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-   -   Artery plaque (https://www.askmehelpdesk.com/showthread.php?t=369193)

  • Jun 26, 2009, 04:27 AM
    Oneill474
    Artery plaque
    I have been told once calcified plaque in the coronary arties has formed it can not be removed. And must be bypassed. You can prevent additional plaque from forming.
    The coronary plaque that breaks off and float to another area
    Is not the calcified plaque. Or is it?
  • Jun 26, 2009, 05:18 AM
    Perito
    Quote:

    I have been told once calcified plaque in the coronary arteries has formed it can not be removed. And must be bypassed. You can prevent additional plaque from forming.
    The coronary plaque that breaks off and floats to another area, Is not the calcified plaque. Or is it?
    Yes, it normally is calcified plaque. Note, however, that this is fairly uncommon. This would cause embolisms. These embolisms could lodge anywhere in the body. If they lodged in the brain, it could be fatal.
  • Jun 29, 2009, 02:26 PM
    inthebox

    The problem is that a plaque in the coronary artery may be stable and narrow the artery by 50% right now. For example, though since they are talking about bypass it probably indicates your plaques narrows your artery by greater than 70% and that there may be more than one since an angioplasty and stent don't seem to be advised.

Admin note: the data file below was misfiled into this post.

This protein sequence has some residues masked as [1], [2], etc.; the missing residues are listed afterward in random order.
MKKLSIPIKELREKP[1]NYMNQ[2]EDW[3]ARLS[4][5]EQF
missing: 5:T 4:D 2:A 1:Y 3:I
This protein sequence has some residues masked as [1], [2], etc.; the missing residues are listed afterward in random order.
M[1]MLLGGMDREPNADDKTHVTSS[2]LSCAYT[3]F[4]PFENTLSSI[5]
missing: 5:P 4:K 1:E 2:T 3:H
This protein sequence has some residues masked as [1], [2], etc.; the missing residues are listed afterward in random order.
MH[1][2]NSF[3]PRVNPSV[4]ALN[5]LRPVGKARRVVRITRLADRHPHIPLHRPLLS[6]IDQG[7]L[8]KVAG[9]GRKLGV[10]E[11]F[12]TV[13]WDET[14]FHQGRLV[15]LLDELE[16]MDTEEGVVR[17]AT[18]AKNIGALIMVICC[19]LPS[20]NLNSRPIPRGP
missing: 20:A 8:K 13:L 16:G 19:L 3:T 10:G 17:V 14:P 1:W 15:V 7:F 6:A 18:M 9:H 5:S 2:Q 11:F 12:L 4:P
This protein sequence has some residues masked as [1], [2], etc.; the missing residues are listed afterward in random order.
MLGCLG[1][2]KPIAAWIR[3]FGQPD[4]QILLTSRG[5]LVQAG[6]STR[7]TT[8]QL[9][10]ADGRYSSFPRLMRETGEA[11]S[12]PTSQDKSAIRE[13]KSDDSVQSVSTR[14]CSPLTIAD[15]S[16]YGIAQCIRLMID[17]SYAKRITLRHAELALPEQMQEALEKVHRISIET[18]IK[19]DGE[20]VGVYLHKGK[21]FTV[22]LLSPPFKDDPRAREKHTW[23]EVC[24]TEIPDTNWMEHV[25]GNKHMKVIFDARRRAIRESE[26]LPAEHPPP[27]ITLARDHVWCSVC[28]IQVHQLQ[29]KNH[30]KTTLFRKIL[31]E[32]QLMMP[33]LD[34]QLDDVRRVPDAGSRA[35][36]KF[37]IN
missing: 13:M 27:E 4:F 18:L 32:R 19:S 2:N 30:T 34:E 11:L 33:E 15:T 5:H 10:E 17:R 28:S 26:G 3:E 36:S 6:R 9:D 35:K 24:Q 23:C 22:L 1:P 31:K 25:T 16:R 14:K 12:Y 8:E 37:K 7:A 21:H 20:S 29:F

However if the plaque ruptures, it may set off a series of chemical reactions that narrow the artery further or completely block it, causing a heart attack.

    Prescient Medical - Heart Attacks

    Quote:


    Heart attacks and angina are often caused by very different types of arterial plaque. Angina is generally caused by hard, relatively stable plaque that visibly blocks the artery. In the case of a heart attack, the major cause is soft plaques hidden within the arterial wall that are “vulnerable” to rupture. This rupture releases a liquid pool of various types of cholesterol and other debris into the blood stream that can form a blood clot, blocking blood flow to the heart and causing a heart attack. In fact, recent data have shown that vulnerable plaque rupture causes as many as 85% of all heart attacks1.




    Plaque Rupture and Heart Attack - Medical Illustration, Human Anatomy Drawing, Anatomy Illustration


    Aspirin and plavix block the initial steps in this chemical reation to prevent heart attack.

    To REDUCE and stabilize atherosclerotic plaques
    1] quit smolking if you do
    2] lower bad cholesterol [ ldl < 100 ]
    3] raise good cholesterol [ hdl > 50 ]
    4] control blood pressure, if you have it [ < 130/ 85 ]
    5] control blood sugar if you have diabetes [ < 120 before meals, a1c < 7 % ]




    G&P

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